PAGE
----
03 September 2017

American date or: Marital crisis

First of all, it's important to note the following: I live in Australia, and in Australia, like in most of the world, the date format is day - month - year.
My husband had asked me this week how should he change the format of the date and then get the day out of the data.
Simple, I said, use the TEXT function to change the format, and use the day () function on the date.
"I get #value! error" he winged, and I thought I needed to help him, only to find out that he was right (see below use of functions and results):
The formulas:

Excel date formulas


Excel date results



I thought maybe to use Google Spreadsheet, but unfortunately and surprisingly enough, they are not better:

Formulas are below:
Google docs formulas

Google Docs values

25 July 2017

So now they're killing Microsoft Paint

Ah, the pain is unbearable!
https://www.theguardian.com/technology/2017/jul/24/microsoft-paint-kill-off-after-32-years-graphics-editing-program
Lovely. So how exactly am I supposed to do a quick Print Screen without it?
And what's worse, if you'd like to give a nice photo of your right-click-mouse menu, that's near impossible without our beloved Paint.
Image result for right click
Of course, once Microsoft makes up their mind, there's not much you can do. We all remember how in the good-old-days you could easily create a menu and deploy it in MS-Access. Yes, you can do it in versions post 2003, but you'll have to use the Registry for that. Ouch!

15 June 2017

How to: Cut & Paste from Excel

I don't know if any of you have read the book "Copying & Pasting from Stack Overflow", but even if you copy from Excel you need to be aware of the following:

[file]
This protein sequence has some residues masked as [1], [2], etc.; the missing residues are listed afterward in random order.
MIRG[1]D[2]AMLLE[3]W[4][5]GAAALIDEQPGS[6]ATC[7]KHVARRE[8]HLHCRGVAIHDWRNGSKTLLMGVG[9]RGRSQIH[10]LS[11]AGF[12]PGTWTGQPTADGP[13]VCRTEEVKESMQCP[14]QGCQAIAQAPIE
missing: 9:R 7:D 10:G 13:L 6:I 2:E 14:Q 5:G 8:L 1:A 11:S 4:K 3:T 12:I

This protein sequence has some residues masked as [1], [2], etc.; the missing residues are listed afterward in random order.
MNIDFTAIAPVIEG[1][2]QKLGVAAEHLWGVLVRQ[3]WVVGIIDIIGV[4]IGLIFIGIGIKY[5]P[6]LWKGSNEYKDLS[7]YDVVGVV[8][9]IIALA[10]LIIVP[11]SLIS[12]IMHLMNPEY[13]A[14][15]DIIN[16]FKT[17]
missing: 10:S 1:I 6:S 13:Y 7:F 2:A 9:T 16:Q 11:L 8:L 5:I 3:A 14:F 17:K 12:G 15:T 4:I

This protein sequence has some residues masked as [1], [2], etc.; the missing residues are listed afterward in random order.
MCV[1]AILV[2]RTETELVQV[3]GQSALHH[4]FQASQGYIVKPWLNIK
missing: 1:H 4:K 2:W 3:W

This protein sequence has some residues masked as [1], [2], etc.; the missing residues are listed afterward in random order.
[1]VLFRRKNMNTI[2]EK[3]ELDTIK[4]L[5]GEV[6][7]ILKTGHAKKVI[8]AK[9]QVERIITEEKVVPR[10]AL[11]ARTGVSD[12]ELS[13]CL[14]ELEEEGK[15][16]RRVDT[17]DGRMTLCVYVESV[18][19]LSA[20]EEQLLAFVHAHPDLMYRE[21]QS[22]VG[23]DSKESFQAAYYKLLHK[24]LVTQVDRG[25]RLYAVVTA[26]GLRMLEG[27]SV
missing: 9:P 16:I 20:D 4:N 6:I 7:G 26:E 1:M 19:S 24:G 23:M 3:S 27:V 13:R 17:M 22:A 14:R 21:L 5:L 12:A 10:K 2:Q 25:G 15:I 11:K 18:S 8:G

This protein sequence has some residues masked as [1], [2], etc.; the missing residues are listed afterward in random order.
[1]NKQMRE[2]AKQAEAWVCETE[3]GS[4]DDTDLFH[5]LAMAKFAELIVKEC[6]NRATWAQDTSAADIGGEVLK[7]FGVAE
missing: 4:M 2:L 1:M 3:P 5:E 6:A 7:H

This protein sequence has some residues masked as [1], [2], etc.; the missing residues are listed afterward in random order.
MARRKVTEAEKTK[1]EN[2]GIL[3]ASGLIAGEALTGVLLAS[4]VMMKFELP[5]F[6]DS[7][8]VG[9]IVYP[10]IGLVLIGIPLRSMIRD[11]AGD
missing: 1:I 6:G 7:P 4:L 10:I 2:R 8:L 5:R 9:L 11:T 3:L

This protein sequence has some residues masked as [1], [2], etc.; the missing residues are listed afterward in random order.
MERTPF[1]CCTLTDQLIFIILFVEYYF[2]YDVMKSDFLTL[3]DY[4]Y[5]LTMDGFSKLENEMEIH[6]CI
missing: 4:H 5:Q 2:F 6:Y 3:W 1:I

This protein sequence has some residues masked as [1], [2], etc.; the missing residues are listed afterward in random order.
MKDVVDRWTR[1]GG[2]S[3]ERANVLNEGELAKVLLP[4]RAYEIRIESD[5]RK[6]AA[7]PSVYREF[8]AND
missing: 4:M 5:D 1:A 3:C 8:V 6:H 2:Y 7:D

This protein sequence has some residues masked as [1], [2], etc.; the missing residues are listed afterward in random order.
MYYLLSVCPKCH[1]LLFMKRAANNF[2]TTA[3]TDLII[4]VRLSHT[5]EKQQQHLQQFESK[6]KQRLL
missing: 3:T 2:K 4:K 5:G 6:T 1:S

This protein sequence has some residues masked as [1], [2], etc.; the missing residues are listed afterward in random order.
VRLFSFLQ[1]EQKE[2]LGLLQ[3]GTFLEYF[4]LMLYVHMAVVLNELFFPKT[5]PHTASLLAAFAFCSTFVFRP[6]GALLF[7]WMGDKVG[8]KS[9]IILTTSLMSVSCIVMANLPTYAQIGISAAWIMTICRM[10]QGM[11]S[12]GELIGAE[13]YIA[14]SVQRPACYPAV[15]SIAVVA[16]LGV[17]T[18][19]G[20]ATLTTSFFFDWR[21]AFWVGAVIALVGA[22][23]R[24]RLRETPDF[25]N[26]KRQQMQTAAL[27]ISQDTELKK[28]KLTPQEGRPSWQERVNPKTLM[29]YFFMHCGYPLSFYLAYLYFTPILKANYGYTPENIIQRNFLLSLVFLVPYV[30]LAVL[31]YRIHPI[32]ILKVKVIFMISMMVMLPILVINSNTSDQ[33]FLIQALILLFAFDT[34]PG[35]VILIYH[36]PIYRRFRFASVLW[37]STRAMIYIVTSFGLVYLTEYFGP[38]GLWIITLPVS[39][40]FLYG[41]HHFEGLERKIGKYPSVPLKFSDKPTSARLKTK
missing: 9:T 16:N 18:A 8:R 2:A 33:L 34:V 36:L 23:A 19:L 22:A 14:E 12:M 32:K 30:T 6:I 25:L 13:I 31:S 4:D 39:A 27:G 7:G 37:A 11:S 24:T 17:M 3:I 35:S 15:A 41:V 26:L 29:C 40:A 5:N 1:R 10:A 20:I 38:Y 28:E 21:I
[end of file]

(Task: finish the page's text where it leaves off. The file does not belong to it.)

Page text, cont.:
If you copy from an old file you might copy the connections & the names as well, not just the values. It's important to either select "values & formulas" after the copying, or alternatively, just clear the name manager:

05 June 2017

Partition by Half-a-year using windows functions

Let's say you're using Windows functions, and you want to partition by a quarter.
That's simple, you'd just do:

SELECT SUM ( [MyValue]) OVER (PARTITION BY [Employee], YEAR ([Valuation date]), DATEPART (qq,[Valuation date])  ORDER BY ROW_ID)

But what happens if you would like to run a sum by half a year? If it's just getting the value (first or second half of year), you'd play around with

SELECT CASE WHEN month < 7 THEN 1 ELSE 2 END AS [HalfAYear]

 or with

SELECT CASE WHEN DATEPART (qq, Valuation date)  < 3 THEN 1 ELSE 2 END AS [HalfAYear]

 and that would do.
But since we need a running sum per half a year, you'd like to use this code:

SUM ( [MyValue]) OVER (PARTITION BY [Employee], YEAR ([Valuation date]), YEAR (DATEADD(m, 6, [Valuation date]))  ORDER BY ROW_ID)

Using the YEAR for the first time gives me the current year, when I'm using YEAR over "add 6 month" I'm using the "Australian Financial Year", but this way I am partitioning by half a year. Please note that at the end of the day I don't know which half it is, but it doesn't matter, since I don't care about the label, I care about the results.

03 May 2017

Pointer to a function in SQL ?!

If you're coming from C then you would know that there's a thing called a  a function pointer.
It's good to put in a structure, and then whenever you need to "compare" you would call the function pointer. In the "sort" function call in one of the C's library you can see it, so you can compare apples to oranges to your heart's delight.
But what happens in SQL?
Let's say I have different funds (which I do) and they require different calculation according to their Fund type.
So funds A, B, C & D have calculation which is completely different the funds E, F & G.